|Canary Melon||3.000 Tonnes|
|Tomato branch||3.500 Tonnes|
Peppers are herbaceous plants that grow all year round in natural conditions, but mostly grown annually due to its sensitivity to frost and to damage caused by cooling. The product of the species is a pod that greatly varies in characteristics, with weights fluctuating between a few grams and half a kilo. Its shape varies from round, heart-shaped, sharp, cylindrical and square. Its exterior colour generally tends to be either yellow, green or red.
Peppers, sweet red peppers or “bell peppers” as they are also known, are hollow vegetables that originate from America and can be eaten raw, boiled or roasted.
They are rich in vitamin C and vitamin A and also contain vitamin E, B6, B3, B2, B1 and folic acid.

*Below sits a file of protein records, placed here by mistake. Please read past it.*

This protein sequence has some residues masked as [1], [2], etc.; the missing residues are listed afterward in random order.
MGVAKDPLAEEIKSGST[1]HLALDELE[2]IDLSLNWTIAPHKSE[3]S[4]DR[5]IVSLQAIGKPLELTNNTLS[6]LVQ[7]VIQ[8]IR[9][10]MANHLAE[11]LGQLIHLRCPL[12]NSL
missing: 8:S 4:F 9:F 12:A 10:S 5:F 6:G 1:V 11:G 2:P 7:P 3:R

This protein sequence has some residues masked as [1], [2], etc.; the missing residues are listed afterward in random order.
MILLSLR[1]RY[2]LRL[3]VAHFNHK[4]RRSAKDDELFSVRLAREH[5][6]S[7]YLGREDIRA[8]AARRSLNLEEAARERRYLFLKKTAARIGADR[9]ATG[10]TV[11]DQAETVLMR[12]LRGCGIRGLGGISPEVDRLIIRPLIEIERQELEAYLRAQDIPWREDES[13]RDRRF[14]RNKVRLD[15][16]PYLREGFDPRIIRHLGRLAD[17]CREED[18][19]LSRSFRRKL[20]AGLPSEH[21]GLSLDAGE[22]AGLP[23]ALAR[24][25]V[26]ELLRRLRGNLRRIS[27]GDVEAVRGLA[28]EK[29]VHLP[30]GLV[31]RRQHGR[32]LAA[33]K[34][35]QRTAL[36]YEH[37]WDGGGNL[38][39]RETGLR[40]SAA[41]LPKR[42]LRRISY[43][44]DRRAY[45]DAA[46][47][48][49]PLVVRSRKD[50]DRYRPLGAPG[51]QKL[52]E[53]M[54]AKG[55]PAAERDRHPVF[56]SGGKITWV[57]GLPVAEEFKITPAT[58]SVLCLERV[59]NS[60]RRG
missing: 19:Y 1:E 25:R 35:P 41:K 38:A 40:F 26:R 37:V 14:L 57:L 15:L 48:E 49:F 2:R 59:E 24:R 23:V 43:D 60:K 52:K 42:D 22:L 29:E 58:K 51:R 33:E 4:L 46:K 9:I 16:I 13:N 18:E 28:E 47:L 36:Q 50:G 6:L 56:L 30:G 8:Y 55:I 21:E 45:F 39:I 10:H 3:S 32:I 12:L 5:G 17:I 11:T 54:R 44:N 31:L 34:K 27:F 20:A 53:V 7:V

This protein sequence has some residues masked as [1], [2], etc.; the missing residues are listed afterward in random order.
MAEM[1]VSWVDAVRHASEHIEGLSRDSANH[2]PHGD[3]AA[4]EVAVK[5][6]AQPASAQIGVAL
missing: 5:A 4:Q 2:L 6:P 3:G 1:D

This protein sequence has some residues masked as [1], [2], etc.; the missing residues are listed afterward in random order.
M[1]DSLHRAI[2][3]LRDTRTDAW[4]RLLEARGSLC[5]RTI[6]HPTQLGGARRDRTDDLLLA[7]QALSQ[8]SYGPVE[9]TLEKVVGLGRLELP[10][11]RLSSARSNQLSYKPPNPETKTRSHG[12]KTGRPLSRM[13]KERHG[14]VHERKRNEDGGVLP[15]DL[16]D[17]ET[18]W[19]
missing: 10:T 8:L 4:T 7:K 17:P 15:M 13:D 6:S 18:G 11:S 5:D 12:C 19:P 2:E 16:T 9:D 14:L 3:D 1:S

Among the minerals contained in the different peppers, potassium has the biggest percentage, followed by calcium, phosphorus and magnesium. They are also a good source of carbohydrates and carotenes (750mg/100g).
Peppers are high in antioxidants, low in calories (19 Kcal/100g) and high in fibre.
They are ideal for low-salt diets due to their low levels of sodium.
Nutrition information for peppers:
As well as a source of beta-carotenes are made up of abundant amounts of vitamin C necessary to conserve the body’s connective tissue, healing wounds and preventing viral infections.
To illustrate their potential, green peppers contain twice as much vitamin C as oranges, and red peppers have triple the amount of vitamin C.
On top of this, compared with carrots, the fact that its purée form is great for fighting diarrhoea in children, coupled with the fact that it is the only vegetable that is healthier when cooked than raw (as in the cooking process the cellular membranes on the exterior wall break up to release nutrients), makes it a very useful vegetable.
Chemical composition of peppers: